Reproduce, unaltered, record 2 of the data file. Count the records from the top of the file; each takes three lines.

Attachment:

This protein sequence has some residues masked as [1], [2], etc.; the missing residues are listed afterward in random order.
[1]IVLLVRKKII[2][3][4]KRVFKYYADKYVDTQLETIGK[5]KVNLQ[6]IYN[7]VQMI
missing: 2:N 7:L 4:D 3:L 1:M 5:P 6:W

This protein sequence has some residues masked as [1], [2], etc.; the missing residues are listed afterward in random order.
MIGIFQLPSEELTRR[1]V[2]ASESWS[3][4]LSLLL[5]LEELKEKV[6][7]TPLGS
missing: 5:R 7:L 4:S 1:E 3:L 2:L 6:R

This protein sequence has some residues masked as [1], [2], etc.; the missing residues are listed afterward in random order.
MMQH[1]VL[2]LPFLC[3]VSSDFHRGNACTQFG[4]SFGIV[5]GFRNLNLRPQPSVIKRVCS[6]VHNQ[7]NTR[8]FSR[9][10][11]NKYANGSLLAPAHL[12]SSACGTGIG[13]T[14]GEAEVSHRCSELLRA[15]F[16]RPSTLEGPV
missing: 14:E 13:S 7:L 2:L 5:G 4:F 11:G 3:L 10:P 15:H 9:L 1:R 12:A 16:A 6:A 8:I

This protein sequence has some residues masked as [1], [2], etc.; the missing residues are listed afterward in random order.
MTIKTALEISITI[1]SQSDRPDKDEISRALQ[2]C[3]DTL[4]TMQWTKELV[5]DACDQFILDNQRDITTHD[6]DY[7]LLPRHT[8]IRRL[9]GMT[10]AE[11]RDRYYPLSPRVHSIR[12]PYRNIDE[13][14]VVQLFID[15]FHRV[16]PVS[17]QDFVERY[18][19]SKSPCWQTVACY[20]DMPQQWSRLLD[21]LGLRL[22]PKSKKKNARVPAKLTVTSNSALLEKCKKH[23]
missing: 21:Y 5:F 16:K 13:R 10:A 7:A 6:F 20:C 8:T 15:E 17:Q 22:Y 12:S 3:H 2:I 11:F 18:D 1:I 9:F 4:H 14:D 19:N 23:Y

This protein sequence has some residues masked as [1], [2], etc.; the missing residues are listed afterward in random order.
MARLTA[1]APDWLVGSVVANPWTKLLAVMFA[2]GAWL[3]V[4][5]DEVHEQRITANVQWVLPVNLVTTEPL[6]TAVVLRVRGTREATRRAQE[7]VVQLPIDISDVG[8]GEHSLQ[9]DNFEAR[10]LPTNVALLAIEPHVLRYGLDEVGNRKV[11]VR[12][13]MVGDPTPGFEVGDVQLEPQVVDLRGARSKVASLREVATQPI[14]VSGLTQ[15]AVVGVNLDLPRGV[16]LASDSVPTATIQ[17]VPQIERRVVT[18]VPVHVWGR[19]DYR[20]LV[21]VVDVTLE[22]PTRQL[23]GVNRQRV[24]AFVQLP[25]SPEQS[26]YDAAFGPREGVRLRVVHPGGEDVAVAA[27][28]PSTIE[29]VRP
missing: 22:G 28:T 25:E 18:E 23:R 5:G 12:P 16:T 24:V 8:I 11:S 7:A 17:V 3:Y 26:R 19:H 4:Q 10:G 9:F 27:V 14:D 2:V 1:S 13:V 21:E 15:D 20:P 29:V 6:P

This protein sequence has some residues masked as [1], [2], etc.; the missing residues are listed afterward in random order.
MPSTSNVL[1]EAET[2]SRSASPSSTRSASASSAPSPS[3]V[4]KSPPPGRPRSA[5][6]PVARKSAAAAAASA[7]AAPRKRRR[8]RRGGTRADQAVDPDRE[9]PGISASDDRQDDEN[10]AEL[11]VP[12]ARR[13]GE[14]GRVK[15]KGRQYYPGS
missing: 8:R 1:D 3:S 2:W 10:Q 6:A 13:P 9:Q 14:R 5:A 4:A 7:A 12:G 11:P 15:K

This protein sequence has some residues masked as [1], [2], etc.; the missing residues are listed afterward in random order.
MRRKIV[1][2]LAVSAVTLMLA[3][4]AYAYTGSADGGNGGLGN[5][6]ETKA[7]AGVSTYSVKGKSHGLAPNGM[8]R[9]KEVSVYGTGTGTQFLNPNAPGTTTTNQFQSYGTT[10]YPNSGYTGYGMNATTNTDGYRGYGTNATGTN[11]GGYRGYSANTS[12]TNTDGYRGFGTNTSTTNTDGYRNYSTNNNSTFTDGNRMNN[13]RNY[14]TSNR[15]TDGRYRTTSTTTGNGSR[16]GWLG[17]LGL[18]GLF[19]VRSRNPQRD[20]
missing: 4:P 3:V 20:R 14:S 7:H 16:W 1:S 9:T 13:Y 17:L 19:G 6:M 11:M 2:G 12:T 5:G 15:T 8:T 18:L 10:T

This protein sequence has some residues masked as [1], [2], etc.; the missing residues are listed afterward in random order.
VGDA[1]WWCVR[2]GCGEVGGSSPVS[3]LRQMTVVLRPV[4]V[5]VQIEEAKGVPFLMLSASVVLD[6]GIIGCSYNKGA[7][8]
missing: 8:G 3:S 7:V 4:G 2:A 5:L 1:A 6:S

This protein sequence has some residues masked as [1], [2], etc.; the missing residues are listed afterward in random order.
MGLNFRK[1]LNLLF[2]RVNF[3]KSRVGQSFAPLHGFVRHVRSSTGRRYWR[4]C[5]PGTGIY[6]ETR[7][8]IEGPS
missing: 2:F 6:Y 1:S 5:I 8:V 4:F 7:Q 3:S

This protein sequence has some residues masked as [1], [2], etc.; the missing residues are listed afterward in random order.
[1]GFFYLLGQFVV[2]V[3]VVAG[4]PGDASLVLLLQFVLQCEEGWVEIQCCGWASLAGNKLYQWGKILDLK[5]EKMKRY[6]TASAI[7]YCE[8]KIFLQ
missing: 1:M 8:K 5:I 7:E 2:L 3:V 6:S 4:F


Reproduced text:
This protein sequence has some residues masked as [1], [2], etc.; the missing residues are listed afterward in random order.
MIGIFQLPSEELTRR[1]V[2]ASESWS[3][4]LSLLL[5]LEELKEKV[6][7]TPLGS
missing: 5:R 7:L 4:S 1:E 3:L 2:L 6:R